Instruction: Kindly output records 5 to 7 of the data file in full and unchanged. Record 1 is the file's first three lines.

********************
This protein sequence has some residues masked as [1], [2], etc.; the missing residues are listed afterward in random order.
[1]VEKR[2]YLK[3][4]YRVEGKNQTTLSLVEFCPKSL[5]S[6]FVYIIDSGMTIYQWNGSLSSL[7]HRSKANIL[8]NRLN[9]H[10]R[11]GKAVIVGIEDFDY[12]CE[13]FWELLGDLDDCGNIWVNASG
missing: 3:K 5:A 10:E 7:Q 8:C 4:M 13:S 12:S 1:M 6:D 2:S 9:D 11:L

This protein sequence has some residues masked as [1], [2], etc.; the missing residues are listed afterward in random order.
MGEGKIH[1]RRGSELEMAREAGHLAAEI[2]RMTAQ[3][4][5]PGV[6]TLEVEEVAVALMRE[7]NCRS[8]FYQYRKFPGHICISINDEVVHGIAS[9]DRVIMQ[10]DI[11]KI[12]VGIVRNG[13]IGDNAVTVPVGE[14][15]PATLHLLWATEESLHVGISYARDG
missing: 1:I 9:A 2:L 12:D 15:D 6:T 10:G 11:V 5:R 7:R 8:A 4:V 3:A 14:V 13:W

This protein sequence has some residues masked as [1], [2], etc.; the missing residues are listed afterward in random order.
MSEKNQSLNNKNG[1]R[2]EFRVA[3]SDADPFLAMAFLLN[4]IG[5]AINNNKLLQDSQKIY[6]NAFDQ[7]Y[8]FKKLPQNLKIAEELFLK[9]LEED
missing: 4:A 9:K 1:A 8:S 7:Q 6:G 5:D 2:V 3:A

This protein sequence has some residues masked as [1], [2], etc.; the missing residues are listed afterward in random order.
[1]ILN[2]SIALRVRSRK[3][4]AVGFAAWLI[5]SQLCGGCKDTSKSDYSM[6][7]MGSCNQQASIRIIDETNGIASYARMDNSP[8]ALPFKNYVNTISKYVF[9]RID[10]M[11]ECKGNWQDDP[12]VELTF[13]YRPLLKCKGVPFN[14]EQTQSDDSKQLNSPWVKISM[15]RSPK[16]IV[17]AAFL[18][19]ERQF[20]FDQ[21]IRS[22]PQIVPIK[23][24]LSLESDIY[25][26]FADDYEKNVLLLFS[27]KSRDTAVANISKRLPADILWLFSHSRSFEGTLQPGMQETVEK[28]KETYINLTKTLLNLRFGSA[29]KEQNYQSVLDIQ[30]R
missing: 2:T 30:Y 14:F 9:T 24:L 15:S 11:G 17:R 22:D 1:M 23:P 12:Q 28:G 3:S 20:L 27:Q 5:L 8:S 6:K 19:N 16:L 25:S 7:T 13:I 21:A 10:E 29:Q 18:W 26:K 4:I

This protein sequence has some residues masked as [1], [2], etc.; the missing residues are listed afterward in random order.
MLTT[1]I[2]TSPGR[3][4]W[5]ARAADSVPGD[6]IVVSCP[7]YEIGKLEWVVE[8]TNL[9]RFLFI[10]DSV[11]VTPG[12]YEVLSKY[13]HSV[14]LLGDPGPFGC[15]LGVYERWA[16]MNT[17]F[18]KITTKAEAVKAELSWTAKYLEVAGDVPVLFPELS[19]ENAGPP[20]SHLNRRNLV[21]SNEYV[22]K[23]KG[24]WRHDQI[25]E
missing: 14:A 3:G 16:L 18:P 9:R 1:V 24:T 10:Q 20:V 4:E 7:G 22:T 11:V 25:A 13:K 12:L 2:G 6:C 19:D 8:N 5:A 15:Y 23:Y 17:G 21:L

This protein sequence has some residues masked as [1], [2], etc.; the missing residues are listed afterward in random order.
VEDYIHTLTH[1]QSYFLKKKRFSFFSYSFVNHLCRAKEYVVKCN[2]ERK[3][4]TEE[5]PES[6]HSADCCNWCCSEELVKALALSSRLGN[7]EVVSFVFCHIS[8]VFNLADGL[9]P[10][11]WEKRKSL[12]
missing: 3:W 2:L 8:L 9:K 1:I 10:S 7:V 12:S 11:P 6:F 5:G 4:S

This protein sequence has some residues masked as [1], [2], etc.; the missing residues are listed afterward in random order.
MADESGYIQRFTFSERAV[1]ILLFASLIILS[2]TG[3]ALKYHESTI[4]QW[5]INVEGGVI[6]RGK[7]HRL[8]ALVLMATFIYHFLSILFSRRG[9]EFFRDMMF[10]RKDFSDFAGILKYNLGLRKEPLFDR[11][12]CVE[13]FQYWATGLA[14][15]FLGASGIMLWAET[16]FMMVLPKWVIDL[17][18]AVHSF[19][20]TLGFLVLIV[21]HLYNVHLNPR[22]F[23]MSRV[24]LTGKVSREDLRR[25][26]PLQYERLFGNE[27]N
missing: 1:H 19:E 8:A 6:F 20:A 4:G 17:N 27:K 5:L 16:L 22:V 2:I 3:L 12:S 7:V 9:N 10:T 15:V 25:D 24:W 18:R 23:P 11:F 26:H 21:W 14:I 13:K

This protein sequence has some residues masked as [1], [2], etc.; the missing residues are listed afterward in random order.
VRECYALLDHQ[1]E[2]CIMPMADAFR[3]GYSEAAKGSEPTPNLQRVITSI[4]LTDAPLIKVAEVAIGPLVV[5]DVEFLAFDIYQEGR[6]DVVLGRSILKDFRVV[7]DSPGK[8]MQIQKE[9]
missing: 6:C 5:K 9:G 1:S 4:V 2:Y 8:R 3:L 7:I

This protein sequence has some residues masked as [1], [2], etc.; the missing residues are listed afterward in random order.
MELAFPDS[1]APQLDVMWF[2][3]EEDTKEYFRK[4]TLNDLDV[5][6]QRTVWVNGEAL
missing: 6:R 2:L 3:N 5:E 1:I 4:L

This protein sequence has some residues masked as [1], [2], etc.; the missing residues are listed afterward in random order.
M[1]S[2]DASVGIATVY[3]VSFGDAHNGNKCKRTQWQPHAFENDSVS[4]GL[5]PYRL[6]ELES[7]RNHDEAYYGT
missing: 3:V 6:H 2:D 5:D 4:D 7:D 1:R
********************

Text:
This protein sequence has some residues masked as [1], [2], etc.; the missing residues are listed afterward in random order.
MLTT[1]I[2]TSPGR[3][4]W[5]ARAADSVPGD[6]IVVSCP[7]YEIGKLEWVVE[8]TNL[9]RFLFI[10]DSV[11]VTPG[12]YEVLSKY[13]HSV[14]LLGDPGPFGC[15]LGVYERWA[16]MNT[17]F[18]KITTKAEAVKAELSWTAKYLEVAGDVPVLFPELS[19]ENAGPP[20]SHLNRRNLV[21]SNEYV[22]K[23]KG[24]WRHDQI[25]E
missing: 14:A 3:G 16:L 18:P 9:R 1:V 24:T 10:Q 20:V 4:E 7:G 22:T 11:V 25:A 13:K 12:L 2:G 6:C 19:D 8:N 5:A 15:Y 23:Y 17:G 21:L

This protein sequence has some residues masked as [1], [2], etc.; the missing residues are listed afterward in random order.
VEDYIHTLTH[1]QSYFLKKKRFSFFSYSFVNHLCRAKEYVVKCN[2]ERK[3][4]TEE[5]PES[6]HSADCCNWCCSEELVKALALSSRLGN[7]EVVSFVFCHIS[8]VFNLADGL[9]P[10][11]WEKRKSL[12]
missing: 3:W 2:L 8:L 9:K 1:I 10:S 7:V 12:S 11:P 6:F 5:G 4:S

This protein sequence has some residues masked as [1], [2], etc.; the missing residues are listed afterward in random order.
MADESGYIQRFTFSERAV[1]ILLFASLIILS[2]TG[3]ALKYHESTI[4]QW[5]INVEGGVI[6]RGK[7]HRL[8]ALVLMATFIYHFLSILFSRRG[9]EFFRDMMF[10]RKDFSDFAGILKYNLGLRKEPLFDR[11][12]CVE[13]FQYWATGLA[14][15]FLGASGIMLWAET[16]FMMVLPKWVIDL[17][18]AVHSF[19][20]TLGFLVLIV[21]HLYNVHLNPR[22]F[23]MSRV[24]LTGKVSREDLRR[25][26]PLQYERLFGNE[27]N
missing: 1:H 19:E 8:A 6:F 20:A 4:G 17:N 27:K 5:L 16:L 22:V 2:I 3:L 12:S 7:V 9:N 10:T 15:V 25:D 24:W 18:R 23:P 11:F 26:H 21:W 14:I 13:K